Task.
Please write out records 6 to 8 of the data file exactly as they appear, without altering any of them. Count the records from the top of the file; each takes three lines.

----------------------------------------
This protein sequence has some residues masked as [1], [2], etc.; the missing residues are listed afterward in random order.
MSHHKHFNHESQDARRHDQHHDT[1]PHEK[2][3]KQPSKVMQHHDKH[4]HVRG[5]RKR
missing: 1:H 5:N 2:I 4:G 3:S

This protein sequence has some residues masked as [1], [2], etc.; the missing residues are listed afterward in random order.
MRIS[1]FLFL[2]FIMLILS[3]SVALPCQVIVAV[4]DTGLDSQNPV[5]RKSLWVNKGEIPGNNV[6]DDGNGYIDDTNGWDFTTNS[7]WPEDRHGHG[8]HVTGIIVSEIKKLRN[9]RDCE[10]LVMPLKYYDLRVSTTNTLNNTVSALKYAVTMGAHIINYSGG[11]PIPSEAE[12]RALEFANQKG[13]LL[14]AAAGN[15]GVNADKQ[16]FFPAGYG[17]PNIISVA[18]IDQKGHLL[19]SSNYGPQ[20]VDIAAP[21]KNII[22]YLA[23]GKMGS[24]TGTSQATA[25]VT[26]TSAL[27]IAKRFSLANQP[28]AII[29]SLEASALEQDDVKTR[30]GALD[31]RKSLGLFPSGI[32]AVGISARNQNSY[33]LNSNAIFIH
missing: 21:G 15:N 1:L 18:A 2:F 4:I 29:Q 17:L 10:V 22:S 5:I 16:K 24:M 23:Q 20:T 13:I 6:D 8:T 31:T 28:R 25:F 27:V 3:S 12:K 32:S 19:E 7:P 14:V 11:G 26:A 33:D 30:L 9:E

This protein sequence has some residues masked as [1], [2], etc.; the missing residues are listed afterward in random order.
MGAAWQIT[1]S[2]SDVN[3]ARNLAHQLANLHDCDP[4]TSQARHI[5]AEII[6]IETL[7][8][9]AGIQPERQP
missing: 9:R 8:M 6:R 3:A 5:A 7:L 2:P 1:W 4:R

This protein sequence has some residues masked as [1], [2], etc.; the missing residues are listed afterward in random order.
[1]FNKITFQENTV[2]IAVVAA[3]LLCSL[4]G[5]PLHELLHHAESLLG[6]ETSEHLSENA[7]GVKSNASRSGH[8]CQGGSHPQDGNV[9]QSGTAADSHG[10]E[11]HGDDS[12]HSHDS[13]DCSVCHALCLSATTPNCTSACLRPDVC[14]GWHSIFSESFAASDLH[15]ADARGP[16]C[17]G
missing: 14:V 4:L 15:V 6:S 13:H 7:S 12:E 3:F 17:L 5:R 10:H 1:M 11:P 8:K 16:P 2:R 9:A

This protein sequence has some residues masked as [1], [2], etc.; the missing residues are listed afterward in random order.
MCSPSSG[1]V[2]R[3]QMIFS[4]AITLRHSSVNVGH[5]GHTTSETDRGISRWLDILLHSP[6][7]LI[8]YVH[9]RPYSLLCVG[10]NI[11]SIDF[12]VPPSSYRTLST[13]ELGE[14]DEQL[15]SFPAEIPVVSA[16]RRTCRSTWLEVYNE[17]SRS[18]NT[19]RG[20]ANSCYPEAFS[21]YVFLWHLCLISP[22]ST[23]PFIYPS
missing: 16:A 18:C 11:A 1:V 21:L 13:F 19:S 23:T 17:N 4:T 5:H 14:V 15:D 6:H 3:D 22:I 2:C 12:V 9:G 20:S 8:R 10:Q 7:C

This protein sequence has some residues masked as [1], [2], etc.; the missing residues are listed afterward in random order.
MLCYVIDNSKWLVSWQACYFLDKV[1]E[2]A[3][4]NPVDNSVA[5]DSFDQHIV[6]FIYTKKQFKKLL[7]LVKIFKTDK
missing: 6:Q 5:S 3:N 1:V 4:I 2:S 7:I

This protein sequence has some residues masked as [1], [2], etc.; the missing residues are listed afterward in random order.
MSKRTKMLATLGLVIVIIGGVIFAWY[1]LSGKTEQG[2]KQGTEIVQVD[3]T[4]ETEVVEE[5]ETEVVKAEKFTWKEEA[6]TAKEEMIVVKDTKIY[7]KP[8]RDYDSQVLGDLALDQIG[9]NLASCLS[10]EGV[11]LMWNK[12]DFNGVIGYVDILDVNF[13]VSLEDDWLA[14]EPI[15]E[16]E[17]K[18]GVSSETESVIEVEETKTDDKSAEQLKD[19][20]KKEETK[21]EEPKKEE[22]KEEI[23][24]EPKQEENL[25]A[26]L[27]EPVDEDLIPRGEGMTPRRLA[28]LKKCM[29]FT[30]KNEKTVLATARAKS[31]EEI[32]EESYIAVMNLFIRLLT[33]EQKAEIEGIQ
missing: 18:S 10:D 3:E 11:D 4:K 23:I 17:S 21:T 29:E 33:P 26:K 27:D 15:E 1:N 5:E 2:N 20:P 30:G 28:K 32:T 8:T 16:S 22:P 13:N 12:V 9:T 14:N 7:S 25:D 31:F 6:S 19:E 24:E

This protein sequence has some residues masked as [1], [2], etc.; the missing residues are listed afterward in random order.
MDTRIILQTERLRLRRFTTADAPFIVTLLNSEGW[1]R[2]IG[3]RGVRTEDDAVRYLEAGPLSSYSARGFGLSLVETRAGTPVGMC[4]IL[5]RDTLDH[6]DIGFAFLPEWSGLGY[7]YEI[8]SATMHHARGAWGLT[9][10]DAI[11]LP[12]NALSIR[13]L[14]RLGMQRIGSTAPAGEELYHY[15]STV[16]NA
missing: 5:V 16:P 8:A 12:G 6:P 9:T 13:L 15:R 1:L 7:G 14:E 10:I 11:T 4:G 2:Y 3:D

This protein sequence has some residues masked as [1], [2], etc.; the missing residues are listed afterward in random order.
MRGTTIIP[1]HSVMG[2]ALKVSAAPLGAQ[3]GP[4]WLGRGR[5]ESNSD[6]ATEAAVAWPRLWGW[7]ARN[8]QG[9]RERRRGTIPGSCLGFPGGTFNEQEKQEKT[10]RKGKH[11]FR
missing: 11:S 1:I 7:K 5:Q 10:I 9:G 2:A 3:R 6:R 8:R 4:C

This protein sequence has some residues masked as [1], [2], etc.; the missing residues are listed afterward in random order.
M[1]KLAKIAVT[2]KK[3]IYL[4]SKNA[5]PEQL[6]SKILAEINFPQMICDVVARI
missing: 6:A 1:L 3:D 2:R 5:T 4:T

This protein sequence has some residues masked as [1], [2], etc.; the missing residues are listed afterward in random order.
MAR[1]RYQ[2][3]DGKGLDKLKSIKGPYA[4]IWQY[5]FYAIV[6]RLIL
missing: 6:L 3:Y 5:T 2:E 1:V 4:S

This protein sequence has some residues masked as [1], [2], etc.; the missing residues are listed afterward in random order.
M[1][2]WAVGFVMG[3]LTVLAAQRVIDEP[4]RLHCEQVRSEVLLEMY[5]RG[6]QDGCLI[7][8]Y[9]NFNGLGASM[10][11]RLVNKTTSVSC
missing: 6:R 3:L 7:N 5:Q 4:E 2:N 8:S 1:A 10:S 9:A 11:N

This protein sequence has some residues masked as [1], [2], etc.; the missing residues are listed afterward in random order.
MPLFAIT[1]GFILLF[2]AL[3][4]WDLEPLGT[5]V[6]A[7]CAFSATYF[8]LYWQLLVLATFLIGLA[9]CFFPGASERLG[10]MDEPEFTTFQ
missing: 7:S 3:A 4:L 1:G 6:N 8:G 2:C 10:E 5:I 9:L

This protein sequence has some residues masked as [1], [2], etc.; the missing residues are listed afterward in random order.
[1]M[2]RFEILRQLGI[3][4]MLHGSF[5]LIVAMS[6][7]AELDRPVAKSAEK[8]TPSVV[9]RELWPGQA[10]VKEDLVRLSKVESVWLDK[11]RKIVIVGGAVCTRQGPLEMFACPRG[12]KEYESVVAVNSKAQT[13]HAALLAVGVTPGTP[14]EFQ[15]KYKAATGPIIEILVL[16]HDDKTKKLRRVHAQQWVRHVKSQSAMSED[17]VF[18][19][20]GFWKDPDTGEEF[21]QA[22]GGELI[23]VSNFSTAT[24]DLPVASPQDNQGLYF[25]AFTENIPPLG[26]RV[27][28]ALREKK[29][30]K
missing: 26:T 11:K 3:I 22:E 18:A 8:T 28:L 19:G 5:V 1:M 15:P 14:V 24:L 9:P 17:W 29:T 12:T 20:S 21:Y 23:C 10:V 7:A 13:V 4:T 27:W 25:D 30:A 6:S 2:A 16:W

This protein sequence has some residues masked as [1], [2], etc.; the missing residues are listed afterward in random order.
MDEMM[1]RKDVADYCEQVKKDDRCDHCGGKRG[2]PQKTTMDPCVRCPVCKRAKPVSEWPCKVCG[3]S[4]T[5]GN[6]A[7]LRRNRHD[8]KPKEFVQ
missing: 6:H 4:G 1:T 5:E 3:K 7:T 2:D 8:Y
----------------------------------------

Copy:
This protein sequence has some residues masked as [1], [2], etc.; the missing residues are listed afterward in random order.
MLCYVIDNSKWLVSWQACYFLDKV[1]E[2]A[3][4]NPVDNSVA[5]DSFDQHIV[6]FIYTKKQFKKLL[7]LVKIFKTDK
missing: 6:Q 5:S 3:N 1:V 4:I 2:S 7:I

This protein sequence has some residues masked as [1], [2], etc.; the missing residues are listed afterward in random order.
MSKRTKMLATLGLVIVIIGGVIFAWY[1]LSGKTEQG[2]KQGTEIVQVD[3]T[4]ETEVVEE[5]ETEVVKAEKFTWKEEA[6]TAKEEMIVVKDTKIY[7]KP[8]RDYDSQVLGDLALDQIG[9]NLASCLS[10]EGV[11]LMWNK[12]DFNGVIGYVDILDVNF[13]VSLEDDWLA[14]EPI[15]E[16]E[17]K[18]GVSSETESVIEVEETKTDDKSAEQLKD[19][20]KKEETK[21]EEPKKEE[22]KEEI[23][24]EPKQEENL[25]A[26]L[27]EPVDEDLIPRGEGMTPRRLA[28]LKKCM[29]FT[30]KNEKTVLATARAKS[31]EEI[32]EESYIAVMNLFIRLLT[33]EQKAEIEGIQ
missing: 18:S 10:D 3:E 11:D 4:K 23:I 17:S 21:T 29:E 33:P 26:K 27:D 15:E 1:N 5:E 2:N 20:P 30:G 28:K 32:T 8:T 16:S 22:P 13:N 12:V 9:T 14:N 7:S 25:D 31:F 6:S 19:E 24:E

This protein sequence has some residues masked as [1], [2], etc.; the missing residues are listed afterward in random order.
MDTRIILQTERLRLRRFTTADAPFIVTLLNSEGW[1]R[2]IG[3]RGVRTEDDAVRYLEAGPLSSYSARGFGLSLVETRAGTPVGMC[4]IL[5]RDTLDH[6]DIGFAFLPEWSGLGY[7]YEI[8]SATMHHARGAWGLT[9][10]DAI[11]LP[12]NALSIR[13]L[14]RLGMQRIGSTAPAGEELYHY[15]STV[16]NA
missing: 5:V 16:P 8:A 12:G 6:P 9:T 13:L 15:R 1:L 7:G 14:E 10:I 11:T 4:G 2:Y 3:D